Drinking alcohol in Thailand, especially if you like Western tipples, is actually comparatively expensive - but still very affordable by Western standards.
Note that retail sales of alcohol in supermarkets, convenience stores etc are banned between midnight and 11 AM and, more bizarrely, 2-5 PM. Restaurants and bars are not affected, and smaller, non-chain stores are often willing to ignore the rules. However in certain circumstances these rules are relaxed for alcohol purchases above a particular quantity. For example if you purchase 5 liters of wine during the restricted period, then the purchase will not be allowed, however if you were to purchase say 10 liters of wine in the same period then this would be permitted.
There are also occasional days throughout the year when alcohol can't be sold anywhere - even the smaller mom & pop shops normally adhere to the rules on these days, and most bars and pubs do too although you can probably find a beer somewhere if you're desperate enough. Up-market hotel bars and restaurants are probably the only places that are realistically likely to be exempt. Religious holidays and elections are normally the reason for these restrictions.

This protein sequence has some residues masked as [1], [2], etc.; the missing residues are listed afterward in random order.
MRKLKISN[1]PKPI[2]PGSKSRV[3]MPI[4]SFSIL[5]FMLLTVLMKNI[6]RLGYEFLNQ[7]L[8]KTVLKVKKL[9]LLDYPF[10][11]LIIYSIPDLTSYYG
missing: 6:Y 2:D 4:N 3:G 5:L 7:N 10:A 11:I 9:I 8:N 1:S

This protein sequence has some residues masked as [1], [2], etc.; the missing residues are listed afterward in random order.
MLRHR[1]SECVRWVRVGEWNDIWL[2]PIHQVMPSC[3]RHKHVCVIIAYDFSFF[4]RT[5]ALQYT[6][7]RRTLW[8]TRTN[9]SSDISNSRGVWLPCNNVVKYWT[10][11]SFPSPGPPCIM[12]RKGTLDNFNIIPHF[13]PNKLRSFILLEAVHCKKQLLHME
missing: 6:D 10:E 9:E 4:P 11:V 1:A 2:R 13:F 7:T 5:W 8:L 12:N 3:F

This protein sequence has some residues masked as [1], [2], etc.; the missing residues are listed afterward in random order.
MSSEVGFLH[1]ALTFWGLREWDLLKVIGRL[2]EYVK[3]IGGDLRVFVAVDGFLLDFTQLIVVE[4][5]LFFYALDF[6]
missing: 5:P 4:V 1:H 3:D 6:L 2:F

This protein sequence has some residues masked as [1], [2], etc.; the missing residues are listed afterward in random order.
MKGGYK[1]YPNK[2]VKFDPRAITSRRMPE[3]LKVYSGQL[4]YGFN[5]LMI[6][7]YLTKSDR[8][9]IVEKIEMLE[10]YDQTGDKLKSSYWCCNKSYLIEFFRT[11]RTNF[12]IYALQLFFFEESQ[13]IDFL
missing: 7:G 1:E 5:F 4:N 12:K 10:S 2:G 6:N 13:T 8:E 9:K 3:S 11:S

The misnamed Thai whisky lao refers to a number of liquors. The best known are the infamous Mae Khong à¹à¸¡à¹à¹à¸à¸ "Mekong" brand and its competitor, the sweeter Saeng Som "Sangsom", which are both brewed primarily from sugarcane and thus technically rum. Indeed, the only resemblances to whisky are the brown color and high alcohol content, and indeed many people liken the smell to nail polish remover, but the taste is not quite as bad, especially when diluted with cola or tonic water. This is also by far the cheapest way to get blotto, as a pocket flask of the stuff available in any convenience store or supermarket costs only around 50 baht.
The "real" Thai whisky is lao khao à¹à¸«à¸¥à¹à¸²à¸à¸²à¸§ "white liquor", which is distilled from rice. While commercial versions are available, it's mostly distilled at home as moonshine, in which case it also goes by the name lao theuan "jungle liquor". White liquor with herbs added for flavor and medical effect is called ya dong à¸¢à¸²à¸à¸à¸. Strictly speaking, both are is illegal, but nobody seems to mind very much — especially when hilltribe trekking in the North you're likely to be invited to sample some, and it's polite to at least take a sip.